Polar adventure tourism is growing rapidly leading to increasing risk of accidents and more stress on local emergency preparedness. The objective of the phd research is to explore the relationship between guides competences and ensuring safety in the field. The study pays attention to key issues for ensuring safe travel in Arctic environments: polar adventure guide’s risk perception, guide’s training, safety practices and emergency preparedness strategies in the Arctic region. The target population for the study includes adventure guides working in Iceland, Svalbard and Greenland. The research main objective is to explore the relationship between guides competences and ensuring tourist safety in the field and examine how is safety ensured in practice.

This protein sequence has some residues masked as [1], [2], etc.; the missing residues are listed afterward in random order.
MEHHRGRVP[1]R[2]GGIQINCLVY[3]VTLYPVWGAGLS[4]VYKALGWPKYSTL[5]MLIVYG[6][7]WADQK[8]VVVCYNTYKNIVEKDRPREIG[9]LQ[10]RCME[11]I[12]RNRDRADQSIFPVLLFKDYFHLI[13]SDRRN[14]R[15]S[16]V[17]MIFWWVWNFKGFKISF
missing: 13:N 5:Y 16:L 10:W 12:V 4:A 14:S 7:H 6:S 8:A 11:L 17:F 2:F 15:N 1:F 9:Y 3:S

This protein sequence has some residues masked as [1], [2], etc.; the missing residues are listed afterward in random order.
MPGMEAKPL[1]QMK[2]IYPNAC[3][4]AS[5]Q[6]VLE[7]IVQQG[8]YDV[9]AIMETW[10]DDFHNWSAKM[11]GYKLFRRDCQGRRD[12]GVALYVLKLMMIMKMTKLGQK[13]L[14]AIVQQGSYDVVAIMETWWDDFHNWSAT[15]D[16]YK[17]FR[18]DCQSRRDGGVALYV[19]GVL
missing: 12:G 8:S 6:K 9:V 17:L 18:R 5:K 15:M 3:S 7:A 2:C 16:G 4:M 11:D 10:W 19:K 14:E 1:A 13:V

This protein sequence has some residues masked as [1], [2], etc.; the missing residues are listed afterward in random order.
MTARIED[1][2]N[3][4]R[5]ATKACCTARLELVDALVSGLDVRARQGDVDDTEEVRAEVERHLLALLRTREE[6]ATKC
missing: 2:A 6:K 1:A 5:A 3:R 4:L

The PhD research project is divided into four work packages:
1) defining guide competences and building safety guiding theory
2) examining guide’s risk perception, case study on Arctic Nature Guide students
3) exploring safety competence building among indigenous guides in Greenland *
4) investigating cooperation between search and rescue organizations and guides in the region.
The scientific contribution of the research is to contribute with novel theory in polar adventure tourism and raise involvement of scientific research in policy making in arctic tourism destinations. The long-term value of the studies on society includes practical applications of research findings, providing safety framework in polar adventure tourism and enhancing involvement of local guides in research and innovation.
Work package 1 is currently ongoing and will be accomplished by June 2021. Work package 3 will be carried in Greenland in 2022-2023, therefore it is excluded from the further description in Arctic Field Grant application.